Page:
Clearly you are wrong.

          And survival as a third world country is still survival, which verifies my original point!

          Not really, because if Israel were to become impoverished, the citizens of Israel would abandon the state in droves. The majority have admitted in a poll they would leave if they could secure a better standard of living elsewhere, so the state would certainly implode.

        • Shingo says:

          And did the migration of the Russian-trained scientists happen during the Occupation of the West Bank/Gaza, which has consumed massive financial resources?

          The massive financial resources were provided to Israel by the US and foreign donors, so it’s irrelvant.

          But the point is that you made the false statement that Israel’s economy was going swimmingly You were wrong again.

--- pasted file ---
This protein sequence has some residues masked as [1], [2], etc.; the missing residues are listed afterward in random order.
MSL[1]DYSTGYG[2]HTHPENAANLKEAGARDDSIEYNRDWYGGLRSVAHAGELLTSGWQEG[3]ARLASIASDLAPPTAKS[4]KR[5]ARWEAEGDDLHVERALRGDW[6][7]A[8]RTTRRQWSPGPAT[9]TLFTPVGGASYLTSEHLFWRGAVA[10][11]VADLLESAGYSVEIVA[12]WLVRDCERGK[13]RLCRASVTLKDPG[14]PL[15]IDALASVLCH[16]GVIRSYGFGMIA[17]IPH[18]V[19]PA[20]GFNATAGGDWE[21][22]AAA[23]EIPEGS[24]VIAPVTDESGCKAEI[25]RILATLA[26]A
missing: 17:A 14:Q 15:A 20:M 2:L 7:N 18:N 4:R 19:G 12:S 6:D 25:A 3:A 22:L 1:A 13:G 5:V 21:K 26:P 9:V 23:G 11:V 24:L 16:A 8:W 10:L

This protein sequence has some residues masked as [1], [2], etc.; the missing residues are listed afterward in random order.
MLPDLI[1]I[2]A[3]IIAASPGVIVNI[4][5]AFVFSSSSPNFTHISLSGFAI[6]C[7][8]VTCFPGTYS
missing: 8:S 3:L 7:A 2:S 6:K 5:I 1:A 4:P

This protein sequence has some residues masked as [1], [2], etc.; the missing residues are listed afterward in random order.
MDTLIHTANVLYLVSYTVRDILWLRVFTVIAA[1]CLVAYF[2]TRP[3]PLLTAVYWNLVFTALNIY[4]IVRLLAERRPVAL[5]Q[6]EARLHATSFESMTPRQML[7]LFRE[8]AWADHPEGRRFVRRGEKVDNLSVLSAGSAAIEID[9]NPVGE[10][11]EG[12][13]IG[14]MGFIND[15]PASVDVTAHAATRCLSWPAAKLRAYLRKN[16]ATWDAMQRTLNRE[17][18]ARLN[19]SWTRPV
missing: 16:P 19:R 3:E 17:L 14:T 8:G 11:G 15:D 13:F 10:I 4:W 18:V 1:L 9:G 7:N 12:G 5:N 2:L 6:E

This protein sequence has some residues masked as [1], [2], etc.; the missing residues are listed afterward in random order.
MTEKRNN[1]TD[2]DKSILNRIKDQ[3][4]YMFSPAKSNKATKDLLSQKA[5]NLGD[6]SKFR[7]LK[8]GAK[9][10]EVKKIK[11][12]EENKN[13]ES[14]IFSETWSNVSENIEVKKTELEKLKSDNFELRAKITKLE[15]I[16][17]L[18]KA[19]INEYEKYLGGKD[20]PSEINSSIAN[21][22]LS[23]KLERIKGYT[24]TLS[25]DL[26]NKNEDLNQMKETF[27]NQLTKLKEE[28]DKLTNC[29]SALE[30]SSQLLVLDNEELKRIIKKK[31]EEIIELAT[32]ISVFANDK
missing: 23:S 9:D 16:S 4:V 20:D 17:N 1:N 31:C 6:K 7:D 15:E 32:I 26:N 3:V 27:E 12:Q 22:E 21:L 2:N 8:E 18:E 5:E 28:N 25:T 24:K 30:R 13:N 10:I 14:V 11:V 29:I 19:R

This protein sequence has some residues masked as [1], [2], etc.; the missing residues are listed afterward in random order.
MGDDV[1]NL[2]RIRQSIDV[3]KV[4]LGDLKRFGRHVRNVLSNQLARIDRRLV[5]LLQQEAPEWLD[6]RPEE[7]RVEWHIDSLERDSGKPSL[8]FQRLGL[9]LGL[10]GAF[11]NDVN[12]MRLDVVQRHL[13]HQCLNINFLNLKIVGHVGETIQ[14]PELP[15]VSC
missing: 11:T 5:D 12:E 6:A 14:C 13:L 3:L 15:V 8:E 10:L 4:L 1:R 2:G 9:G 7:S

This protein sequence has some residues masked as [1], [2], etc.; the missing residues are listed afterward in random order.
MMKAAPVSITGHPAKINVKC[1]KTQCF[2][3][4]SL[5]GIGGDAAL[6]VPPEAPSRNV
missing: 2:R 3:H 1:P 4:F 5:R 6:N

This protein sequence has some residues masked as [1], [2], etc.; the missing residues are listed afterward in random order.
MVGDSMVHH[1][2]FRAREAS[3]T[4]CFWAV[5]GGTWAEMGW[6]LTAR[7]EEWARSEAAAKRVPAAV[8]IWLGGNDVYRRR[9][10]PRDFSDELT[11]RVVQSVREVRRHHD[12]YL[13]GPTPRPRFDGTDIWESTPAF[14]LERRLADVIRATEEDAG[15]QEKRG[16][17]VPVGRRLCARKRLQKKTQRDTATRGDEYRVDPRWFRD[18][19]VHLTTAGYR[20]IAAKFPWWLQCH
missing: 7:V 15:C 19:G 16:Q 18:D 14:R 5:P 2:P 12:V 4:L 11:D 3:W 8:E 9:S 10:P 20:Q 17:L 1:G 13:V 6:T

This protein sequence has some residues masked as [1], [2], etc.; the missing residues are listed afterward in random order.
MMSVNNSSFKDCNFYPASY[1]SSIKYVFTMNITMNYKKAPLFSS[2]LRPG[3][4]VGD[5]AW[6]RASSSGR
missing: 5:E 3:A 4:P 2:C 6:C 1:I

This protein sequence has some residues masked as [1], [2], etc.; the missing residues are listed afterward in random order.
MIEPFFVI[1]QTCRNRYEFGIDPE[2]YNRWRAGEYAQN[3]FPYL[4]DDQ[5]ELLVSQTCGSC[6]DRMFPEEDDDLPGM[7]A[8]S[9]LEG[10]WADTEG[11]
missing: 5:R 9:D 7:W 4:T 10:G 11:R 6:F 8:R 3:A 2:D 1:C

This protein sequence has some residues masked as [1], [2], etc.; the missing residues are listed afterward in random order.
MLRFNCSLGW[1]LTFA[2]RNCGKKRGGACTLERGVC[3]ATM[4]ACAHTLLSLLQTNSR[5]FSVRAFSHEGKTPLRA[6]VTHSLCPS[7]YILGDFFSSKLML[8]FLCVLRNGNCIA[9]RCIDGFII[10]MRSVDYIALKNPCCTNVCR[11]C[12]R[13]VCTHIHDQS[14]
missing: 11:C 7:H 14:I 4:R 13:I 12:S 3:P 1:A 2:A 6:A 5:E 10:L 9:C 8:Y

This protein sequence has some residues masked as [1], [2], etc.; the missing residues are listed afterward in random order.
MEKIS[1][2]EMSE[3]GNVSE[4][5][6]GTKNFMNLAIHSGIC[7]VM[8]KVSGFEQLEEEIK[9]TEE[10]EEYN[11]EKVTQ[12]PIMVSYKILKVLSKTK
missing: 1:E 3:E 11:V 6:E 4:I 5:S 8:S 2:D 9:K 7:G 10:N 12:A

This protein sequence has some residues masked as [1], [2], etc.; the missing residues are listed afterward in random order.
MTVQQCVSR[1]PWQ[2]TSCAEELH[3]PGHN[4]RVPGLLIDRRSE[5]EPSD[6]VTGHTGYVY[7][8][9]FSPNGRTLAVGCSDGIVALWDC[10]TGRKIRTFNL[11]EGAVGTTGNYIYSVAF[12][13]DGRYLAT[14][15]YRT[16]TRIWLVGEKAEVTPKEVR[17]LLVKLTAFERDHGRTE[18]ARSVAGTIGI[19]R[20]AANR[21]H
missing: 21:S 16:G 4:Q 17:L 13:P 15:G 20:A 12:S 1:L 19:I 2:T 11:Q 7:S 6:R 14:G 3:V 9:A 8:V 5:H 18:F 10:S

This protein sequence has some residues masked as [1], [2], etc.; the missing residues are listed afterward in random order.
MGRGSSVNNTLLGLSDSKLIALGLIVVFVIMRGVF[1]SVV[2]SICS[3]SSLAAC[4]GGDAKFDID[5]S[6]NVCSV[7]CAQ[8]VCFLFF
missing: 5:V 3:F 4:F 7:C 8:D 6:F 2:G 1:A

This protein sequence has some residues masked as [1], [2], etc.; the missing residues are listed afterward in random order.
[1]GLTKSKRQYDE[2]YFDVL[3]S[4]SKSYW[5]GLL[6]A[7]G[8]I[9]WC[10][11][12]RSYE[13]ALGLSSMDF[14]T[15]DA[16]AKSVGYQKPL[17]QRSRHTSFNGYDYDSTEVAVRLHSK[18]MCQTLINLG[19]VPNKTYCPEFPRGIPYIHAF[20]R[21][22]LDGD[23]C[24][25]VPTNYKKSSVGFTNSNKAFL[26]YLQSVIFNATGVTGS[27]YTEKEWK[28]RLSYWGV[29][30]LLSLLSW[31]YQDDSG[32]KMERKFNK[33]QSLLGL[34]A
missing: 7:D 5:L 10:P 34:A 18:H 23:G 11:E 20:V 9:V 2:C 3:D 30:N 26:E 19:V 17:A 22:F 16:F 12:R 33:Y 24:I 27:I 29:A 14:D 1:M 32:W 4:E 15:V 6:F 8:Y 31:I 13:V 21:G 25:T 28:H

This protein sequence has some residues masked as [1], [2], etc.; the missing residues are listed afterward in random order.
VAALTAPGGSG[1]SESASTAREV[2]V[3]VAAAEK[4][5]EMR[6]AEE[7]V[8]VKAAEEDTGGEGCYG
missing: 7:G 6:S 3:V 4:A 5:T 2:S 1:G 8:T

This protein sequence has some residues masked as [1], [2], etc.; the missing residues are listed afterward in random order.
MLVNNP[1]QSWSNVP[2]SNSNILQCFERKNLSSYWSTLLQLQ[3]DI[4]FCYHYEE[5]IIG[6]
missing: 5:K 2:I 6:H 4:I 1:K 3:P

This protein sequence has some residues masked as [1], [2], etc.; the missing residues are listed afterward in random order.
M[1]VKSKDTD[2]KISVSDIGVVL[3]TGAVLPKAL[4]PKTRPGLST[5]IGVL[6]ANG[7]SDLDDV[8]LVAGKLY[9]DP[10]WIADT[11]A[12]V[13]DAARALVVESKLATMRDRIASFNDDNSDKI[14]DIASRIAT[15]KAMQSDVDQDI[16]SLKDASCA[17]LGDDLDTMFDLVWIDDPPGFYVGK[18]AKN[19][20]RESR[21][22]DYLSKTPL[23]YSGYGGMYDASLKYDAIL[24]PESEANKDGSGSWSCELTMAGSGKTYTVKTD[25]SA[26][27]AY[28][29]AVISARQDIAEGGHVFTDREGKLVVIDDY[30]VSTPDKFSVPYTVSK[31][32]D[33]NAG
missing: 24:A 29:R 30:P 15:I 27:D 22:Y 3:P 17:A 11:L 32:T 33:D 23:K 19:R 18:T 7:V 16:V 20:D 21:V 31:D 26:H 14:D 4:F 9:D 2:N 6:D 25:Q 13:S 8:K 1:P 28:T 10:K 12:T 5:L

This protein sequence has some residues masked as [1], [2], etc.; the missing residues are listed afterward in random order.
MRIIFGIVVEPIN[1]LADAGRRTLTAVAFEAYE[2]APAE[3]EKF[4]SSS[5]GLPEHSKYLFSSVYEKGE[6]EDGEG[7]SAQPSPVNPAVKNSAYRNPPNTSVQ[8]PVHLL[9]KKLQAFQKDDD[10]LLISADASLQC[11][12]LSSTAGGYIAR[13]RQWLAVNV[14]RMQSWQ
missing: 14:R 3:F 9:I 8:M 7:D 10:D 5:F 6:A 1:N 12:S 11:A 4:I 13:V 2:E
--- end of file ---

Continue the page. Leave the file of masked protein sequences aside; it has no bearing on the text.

Might that Occupation itself be responsible for the ‘black hole” in the first place?

          No, the black hole existed prior to 1967. In fact, prior to ’67, Israel was struggling to even garner international Jewish support. It was the victory in the ’67 war that injected enthusiasm for the state among world Jewery.

        • Shingo says:

          Excuse me, but I was referring to the Occupation of the West Bank. THAT is how the term is commonly used.

          Yes, the Zionists have been successful in erasing the fact that there was one prior to ’67. After all, they are quick to refer to Jordan’s occupation of the West Bank and EJ prior to ’67, while ignoring their own occupation of the territory between the 1948 borders and Armistice line.